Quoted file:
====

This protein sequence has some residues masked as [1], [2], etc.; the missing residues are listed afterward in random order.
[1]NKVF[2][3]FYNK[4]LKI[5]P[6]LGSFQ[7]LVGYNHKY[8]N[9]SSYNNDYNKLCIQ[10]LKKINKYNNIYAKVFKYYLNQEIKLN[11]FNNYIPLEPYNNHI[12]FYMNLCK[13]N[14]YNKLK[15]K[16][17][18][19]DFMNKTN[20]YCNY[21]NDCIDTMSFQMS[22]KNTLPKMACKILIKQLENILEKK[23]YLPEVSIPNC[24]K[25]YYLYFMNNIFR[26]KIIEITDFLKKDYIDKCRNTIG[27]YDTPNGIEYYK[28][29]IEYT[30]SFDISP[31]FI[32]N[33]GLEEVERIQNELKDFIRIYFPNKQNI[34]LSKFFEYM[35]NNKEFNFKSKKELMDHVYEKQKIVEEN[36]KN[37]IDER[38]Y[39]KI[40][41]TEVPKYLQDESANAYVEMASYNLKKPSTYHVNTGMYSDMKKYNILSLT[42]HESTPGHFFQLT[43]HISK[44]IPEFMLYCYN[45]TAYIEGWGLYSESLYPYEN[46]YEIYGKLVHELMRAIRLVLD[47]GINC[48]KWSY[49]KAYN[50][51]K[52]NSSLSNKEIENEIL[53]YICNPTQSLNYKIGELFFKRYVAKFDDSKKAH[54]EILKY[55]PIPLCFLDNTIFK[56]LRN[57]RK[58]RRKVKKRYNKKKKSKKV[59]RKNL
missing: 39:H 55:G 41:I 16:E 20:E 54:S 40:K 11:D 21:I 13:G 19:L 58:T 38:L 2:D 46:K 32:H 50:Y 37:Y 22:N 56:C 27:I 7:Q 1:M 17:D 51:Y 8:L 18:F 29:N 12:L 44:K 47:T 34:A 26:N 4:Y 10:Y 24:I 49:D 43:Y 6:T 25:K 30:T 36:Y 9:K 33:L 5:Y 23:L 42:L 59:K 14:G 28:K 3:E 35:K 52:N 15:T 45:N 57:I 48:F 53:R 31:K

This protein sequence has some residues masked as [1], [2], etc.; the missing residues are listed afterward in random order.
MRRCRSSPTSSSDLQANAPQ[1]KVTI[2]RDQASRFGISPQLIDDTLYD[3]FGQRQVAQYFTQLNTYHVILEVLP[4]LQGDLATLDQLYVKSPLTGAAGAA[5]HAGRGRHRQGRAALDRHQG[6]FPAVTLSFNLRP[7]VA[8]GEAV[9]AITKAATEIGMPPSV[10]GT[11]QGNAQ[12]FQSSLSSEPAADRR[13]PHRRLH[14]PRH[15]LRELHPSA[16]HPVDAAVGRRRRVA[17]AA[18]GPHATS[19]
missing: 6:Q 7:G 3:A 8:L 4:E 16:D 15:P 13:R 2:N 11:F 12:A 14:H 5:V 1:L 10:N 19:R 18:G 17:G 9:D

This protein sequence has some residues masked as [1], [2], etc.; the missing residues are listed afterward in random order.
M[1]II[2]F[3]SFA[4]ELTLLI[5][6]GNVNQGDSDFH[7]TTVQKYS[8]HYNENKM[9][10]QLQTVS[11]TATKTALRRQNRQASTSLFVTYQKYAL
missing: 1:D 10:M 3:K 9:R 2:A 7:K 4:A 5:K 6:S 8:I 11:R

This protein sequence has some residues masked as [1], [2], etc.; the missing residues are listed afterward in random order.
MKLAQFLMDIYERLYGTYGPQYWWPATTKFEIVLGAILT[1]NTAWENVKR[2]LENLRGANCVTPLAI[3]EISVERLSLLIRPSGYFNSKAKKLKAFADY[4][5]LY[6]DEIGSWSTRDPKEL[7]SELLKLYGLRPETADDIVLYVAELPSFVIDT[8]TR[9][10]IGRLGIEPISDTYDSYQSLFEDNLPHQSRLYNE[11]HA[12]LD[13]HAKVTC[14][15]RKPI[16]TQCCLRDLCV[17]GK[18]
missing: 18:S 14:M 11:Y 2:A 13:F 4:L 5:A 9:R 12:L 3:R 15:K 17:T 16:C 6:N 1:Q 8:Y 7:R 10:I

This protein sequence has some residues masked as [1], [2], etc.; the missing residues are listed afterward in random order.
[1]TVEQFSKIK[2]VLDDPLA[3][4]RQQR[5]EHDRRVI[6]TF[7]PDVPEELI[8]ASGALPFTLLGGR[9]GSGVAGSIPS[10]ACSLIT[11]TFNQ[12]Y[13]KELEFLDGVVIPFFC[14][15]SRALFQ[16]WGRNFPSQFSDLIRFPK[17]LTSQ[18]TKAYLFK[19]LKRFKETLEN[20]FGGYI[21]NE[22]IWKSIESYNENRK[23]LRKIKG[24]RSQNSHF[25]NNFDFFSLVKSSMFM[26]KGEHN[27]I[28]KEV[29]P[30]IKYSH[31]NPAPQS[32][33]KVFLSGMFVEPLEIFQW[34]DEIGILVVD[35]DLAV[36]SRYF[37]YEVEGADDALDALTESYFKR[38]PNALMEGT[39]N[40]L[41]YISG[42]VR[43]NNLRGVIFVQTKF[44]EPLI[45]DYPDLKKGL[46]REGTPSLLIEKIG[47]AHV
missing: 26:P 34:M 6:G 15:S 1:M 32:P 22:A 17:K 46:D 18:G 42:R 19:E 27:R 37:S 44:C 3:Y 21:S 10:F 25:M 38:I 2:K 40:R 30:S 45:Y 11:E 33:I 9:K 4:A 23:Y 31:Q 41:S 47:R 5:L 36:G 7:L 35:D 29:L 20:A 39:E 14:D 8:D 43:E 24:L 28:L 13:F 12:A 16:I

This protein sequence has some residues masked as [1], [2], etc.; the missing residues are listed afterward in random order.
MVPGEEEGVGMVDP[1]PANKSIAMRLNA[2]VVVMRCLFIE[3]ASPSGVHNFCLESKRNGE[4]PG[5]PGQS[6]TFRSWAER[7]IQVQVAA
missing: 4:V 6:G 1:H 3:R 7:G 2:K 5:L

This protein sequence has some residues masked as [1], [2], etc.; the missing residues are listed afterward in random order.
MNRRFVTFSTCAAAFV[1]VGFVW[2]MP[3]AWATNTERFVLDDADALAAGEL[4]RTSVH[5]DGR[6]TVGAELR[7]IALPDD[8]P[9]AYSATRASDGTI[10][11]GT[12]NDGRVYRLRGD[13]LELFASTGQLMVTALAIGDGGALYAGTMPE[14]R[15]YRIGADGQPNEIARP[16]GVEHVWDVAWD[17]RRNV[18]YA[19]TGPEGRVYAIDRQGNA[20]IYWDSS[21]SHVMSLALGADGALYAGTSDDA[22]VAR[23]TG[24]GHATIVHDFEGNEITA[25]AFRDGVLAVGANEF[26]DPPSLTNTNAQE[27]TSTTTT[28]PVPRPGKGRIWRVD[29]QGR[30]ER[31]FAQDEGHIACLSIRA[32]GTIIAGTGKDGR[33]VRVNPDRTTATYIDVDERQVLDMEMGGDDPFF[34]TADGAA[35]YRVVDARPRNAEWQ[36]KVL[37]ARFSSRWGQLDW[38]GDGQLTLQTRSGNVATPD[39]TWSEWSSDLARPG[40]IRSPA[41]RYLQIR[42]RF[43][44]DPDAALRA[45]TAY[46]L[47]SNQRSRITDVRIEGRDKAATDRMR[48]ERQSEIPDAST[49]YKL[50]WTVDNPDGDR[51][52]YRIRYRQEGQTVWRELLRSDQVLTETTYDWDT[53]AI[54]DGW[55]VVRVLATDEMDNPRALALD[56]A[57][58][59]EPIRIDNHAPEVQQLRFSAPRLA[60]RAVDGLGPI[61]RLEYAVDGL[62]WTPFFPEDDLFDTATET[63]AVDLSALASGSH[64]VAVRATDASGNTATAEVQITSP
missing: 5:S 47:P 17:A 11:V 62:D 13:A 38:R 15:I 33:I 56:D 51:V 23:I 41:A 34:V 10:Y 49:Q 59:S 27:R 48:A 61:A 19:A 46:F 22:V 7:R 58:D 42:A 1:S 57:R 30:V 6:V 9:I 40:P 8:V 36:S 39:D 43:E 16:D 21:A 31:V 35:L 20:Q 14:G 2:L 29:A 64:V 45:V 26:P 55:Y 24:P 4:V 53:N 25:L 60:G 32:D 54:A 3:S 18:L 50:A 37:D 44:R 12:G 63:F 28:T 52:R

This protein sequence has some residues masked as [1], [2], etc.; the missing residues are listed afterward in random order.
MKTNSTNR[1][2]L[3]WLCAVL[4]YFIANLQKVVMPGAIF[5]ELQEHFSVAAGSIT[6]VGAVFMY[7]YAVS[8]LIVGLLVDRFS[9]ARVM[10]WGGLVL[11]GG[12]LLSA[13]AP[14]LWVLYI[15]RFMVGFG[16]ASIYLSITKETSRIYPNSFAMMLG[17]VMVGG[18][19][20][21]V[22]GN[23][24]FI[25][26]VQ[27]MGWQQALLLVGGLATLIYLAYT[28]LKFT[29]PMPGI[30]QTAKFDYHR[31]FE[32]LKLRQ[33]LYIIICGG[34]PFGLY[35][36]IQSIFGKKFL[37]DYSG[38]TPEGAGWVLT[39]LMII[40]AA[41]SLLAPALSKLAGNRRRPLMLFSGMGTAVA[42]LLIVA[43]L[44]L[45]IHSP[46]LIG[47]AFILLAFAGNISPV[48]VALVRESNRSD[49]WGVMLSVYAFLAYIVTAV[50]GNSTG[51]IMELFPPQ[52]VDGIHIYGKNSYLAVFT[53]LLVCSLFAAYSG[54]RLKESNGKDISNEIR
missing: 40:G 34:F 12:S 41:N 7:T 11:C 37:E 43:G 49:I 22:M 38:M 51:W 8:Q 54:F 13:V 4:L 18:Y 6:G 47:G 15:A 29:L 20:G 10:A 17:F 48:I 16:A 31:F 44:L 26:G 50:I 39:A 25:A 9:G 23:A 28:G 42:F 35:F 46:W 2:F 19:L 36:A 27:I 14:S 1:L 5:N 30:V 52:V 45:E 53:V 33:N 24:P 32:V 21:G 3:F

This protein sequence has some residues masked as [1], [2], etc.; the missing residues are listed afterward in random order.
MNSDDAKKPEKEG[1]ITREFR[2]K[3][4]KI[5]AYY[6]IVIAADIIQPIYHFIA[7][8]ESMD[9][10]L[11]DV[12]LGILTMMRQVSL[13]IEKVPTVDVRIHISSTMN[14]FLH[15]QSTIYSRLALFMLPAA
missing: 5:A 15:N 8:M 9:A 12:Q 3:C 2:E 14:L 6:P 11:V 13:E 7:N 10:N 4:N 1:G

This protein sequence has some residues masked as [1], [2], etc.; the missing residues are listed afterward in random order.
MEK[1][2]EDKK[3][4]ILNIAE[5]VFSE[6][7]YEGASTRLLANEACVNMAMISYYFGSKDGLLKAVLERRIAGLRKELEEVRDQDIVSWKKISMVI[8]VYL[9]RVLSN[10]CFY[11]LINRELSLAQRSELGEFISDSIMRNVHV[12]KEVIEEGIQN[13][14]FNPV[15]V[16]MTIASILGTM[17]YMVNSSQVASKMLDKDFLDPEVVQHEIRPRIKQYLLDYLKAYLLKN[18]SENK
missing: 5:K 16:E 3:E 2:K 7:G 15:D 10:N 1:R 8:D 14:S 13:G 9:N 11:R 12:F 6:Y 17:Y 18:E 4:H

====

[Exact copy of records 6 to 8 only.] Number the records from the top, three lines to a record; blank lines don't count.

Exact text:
This protein sequence has some residues masked as [1], [2], etc.; the missing residues are listed afterward in random order.
MVPGEEEGVGMVDP[1]PANKSIAMRLNA[2]VVVMRCLFIE[3]ASPSGVHNFCLESKRNGE[4]PG[5]PGQS[6]TFRSWAER[7]IQVQVAA
missing: 4:V 6:G 1:H 3:R 7:G 2:K 5:L

This protein sequence has some residues masked as [1], [2], etc.; the missing residues are listed afterward in random order.
MNRRFVTFSTCAAAFV[1]VGFVW[2]MP[3]AWATNTERFVLDDADALAAGEL[4]RTSVH[5]DGR[6]TVGAELR[7]IALPDD[8]P[9]AYSATRASDGTI[10][11]GT[12]NDGRVYRLRGD[13]LELFASTGQLMVTALAIGDGGALYAGTMPE[14]R[15]YRIGADGQPNEIARP[16]GVEHVWDVAWD[17]RRNV[18]YA[19]TGPEGRVYAIDRQGNA[20]IYWDSS[21]SHVMSLALGADGALYAGTSDDA[22]VAR[23]TG[24]GHATIVHDFEGNEITA[25]AFRDGVLAVGANEF[26]DPPSLTNTNAQE[27]TSTTTT[28]PVPRPGKGRIWRVD[29]QGR[30]ER[31]FAQDEGHIACLSIRA[32]GTIIAGTGKDGR[33]VRVNPDRTTATYIDVDERQVLDMEMGGDDPFF[34]TADGAA[35]YRVVDARPRNAEWQ[36]KVL[37]ARFSSRWGQLDW[38]GDGQLTLQTRSGNVATPD[39]TWSEWSSDLARPG[40]IRSPA[41]RYLQIR[42]RF[43][44]DPDAALRA[45]TAY[46]L[47]SNQRSRITDVRIEGRDKAATDRMR[48]ERQSEIPDAST[49]YKL[50]WTVDNPDGDR[51][52]YRIRYRQEGQTVWRELLRSDQVLTETTYDWDT[53]AI[54]DGW[55]VVRVLATDEMDNPRALALD[56]A[57][58][59]EPIRIDNHAPEVQQLRFSAPRLA[60]RAVDGLGPI[61]RLEYAVDGL[62]WTPFFPEDDLFDTATET[63]AVDLSALASGSH[64]VAVRATDASGNTATAEVQITSP
missing: 5:S 47:P 17:A 11:V 62:D 13:A 38:R 15:I 33:I 56:D 51:V 23:I 41:A 34:V 10:Y 49:Q 59:S 27:R 48:A 61:A 19:A 46:F 22:V 7:R 58:D 42:A 1:S 57:R 30:V 6:V 9:I 40:P 8:V 36:S 39:D 43:E 16:D 21:A 31:V 35:L 20:Q 14:G 2:L 29:A 64:V 45:V 26:P 55:Y 24:P 4:V 53:N 25:L 60:G 32:D 54:A 3:S 18:L 50:A 37:D 44:R 12:G 63:F 28:T 52:R

This protein sequence has some residues masked as [1], [2], etc.; the missing residues are listed afterward in random order.
MKTNSTNR[1][2]L[3]WLCAVL[4]YFIANLQKVVMPGAIF[5]ELQEHFSVAAGSIT[6]VGAVFMY[7]YAVS[8]LIVGLLVDRFS[9]ARVM[10]WGGLVL[11]GG[12]LLSA[13]AP[14]LWVLYI[15]RFMVGFG[16]ASIYLSITKETSRIYPNSFAMMLG[17]VMVGG[18][19][20][21]V[22]GN[23][24]FI[25][26]VQ[27]MGWQQALLLVGGLATLIYLAYT[28]LKFT[29]PMPGI[30]QTAKFDYHR[31]FE[32]LKLRQ[33]LYIIICGG[34]PFGLY[35][36]IQSIFGKKFL[37]DYSG[38]TPEGAGWVLT[39]LMII[40]AA[41]SLLAPALSKLAGNRRRPLMLFSGMGTAVA[42]LLIVA[43]L[44]L[45]IHSP[46]LIG[47]AFILLAFAGNISPV[48]VALVRESNRSD[49]WGVMLSVYAFLAYIVTAV[50]GNSTG[51]IMELFPPQ[52]VDGIHIYGKNSYLAVFT[53]LLVCSLFAAYSG[54]RLKESNGKDISNEIR
missing: 40:G 34:F 12:S 41:N 7:T 11:C 37:E 43:G 49:I 22:M 38:M 51:W 8:Q 54:F 13:V 4:L 18:Y 6:G 47:G 15:A 29:L 20:G 10:A 17:F 48:I 16:A 31:F 44:L 26:G 50:I 39:A 25:A 9:G 23:A 28:G 42:F 35:F 46:W 2:F 19:L 36:A 27:I 14:S 1:L 5:N 30:V 52:V 45:E 53:V 33:N 24:P 32:V 21:G 3:F